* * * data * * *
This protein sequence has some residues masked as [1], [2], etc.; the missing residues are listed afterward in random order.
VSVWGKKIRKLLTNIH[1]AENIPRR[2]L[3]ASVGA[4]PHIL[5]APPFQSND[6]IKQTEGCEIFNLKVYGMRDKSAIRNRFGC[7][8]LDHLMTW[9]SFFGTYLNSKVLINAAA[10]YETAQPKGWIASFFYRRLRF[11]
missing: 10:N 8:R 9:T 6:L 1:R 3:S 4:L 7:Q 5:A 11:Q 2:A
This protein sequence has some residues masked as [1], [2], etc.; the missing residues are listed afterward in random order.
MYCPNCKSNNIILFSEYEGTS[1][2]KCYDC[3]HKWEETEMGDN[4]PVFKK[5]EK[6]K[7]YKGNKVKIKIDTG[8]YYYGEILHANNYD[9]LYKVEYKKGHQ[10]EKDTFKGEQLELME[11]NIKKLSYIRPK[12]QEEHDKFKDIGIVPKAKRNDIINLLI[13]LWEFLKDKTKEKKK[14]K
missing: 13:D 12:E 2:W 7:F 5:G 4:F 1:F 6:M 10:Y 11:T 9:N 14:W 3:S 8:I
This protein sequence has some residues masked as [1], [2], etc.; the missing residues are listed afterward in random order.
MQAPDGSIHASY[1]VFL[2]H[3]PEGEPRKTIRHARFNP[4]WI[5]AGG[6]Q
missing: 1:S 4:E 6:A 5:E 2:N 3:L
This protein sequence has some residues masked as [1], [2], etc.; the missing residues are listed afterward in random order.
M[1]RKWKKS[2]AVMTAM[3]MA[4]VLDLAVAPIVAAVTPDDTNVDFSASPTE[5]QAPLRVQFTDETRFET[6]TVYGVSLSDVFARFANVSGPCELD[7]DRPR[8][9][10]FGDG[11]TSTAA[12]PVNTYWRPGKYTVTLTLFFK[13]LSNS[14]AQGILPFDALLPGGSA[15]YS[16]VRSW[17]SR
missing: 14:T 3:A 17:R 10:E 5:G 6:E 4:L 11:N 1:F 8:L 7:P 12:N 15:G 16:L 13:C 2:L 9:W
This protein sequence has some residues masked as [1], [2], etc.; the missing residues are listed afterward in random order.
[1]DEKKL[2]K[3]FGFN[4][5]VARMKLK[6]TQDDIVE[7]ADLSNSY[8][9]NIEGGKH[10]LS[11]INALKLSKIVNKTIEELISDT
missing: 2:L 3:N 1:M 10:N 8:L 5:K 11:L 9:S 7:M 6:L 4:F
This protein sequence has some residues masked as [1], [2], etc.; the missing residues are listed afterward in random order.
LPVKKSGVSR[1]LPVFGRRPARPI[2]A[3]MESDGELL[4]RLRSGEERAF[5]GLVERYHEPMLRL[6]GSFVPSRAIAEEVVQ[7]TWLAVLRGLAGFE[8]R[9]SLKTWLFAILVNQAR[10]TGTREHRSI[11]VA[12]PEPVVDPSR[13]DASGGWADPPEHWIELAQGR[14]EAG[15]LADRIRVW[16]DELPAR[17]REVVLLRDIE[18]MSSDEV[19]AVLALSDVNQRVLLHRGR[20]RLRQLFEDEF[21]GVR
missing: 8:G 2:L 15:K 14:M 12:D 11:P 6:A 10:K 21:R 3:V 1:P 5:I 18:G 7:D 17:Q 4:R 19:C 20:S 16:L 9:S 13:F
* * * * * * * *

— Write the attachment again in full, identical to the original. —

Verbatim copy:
This protein sequence has some residues masked as [1], [2], etc.; the missing residues are listed afterward in random order.
VSVWGKKIRKLLTNIH[1]AENIPRR[2]L[3]ASVGA[4]PHIL[5]APPFQSND[6]IKQTEGCEIFNLKVYGMRDKSAIRNRFGC[7][8]LDHLMTW[9]SFFGTYLNSKVLINAAA[10]YETAQPKGWIASFFYRRLRF[11]
missing: 10:N 8:R 9:T 6:L 1:R 3:S 4:L 7:Q 5:A 11:Q 2:A
This protein sequence has some residues masked as [1], [2], etc.; the missing residues are listed afterward in random order.
MYCPNCKSNNIILFSEYEGTS[1][2]KCYDC[3]HKWEETEMGDN[4]PVFKK[5]EK[6]K[7]YKGNKVKIKIDTG[8]YYYGEILHANNYD[9]LYKVEYKKGHQ[10]EKDTFKGEQLELME[11]NIKKLSYIRPK[12]QEEHDKFKDIGIVPKAKRNDIINLLI[13]LWEFLKDKTKEKKK[14]K
missing: 13:D 12:E 2:W 7:F 5:G 4:F 1:F 6:M 10:Y 11:T 9:N 14:W 3:S 8:I
This protein sequence has some residues masked as [1], [2], etc.; the missing residues are listed afterward in random order.
MQAPDGSIHASY[1]VFL[2]H[3]PEGEPRKTIRHARFNP[4]WI[5]AGG[6]Q
missing: 1:S 4:E 6:A 5:E 2:N 3:L
This protein sequence has some residues masked as [1], [2], etc.; the missing residues are listed afterward in random order.
M[1]RKWKKS[2]AVMTAM[3]MA[4]VLDLAVAPIVAAVTPDDTNVDFSASPTE[5]QAPLRVQFTDETRFET[6]TVYGVSLSDVFARFANVSGPCELD[7]DRPR[8][9][10]FGDG[11]TSTAA[12]PVNTYWRPGKYTVTLTLFFK[13]LSNS[14]AQGILPFDALLPGGSA[15]YS[16]VRSW[17]SR
missing: 14:T 3:A 17:R 10:E 5:G 6:E 4:L 11:N 1:F 8:L 7:P 12:N 15:G 16:L 13:C 2:L 9:W
This protein sequence has some residues masked as [1], [2], etc.; the missing residues are listed afterward in random order.
[1]DEKKL[2]K[3]FGFN[4][5]VARMKLK[6]TQDDIVE[7]ADLSNSY[8][9]NIEGGKH[10]LS[11]INALKLSKIVNKTIEELISDT
missing: 2:L 3:N 1:M 10:N 8:L 5:K 11:L 9:S 7:M 6:L 4:F
This protein sequence has some residues masked as [1], [2], etc.; the missing residues are listed afterward in random order.
LPVKKSGVSR[1]LPVFGRRPARPI[2]A[3]MESDGELL[4]RLRSGEERAF[5]GLVERYHEPMLRL[6]GSFVPSRAIAEEVVQ[7]TWLAVLRGLAGFE[8]R[9]SLKTWLFAILVNQAR[10]TGTREHRSI[11]VA[12]PEPVVDPSR[13]DASGGWADPPEHWIELAQGR[14]EAG[15]LADRIRVW[16]DELPAR[17]REVVLLRDIE[18]MSSDEV[19]AVLALSDVNQRVLLHRGR[20]RLRQLFEDEF[21]GVR
missing: 8:G 2:L 15:K 14:M 12:D 11:P 6:A 10:K 21:R 3:V 1:P 5:I 18:G 7:D 17:Q 4:R 19:C 20:S 16:L 9:S 13:F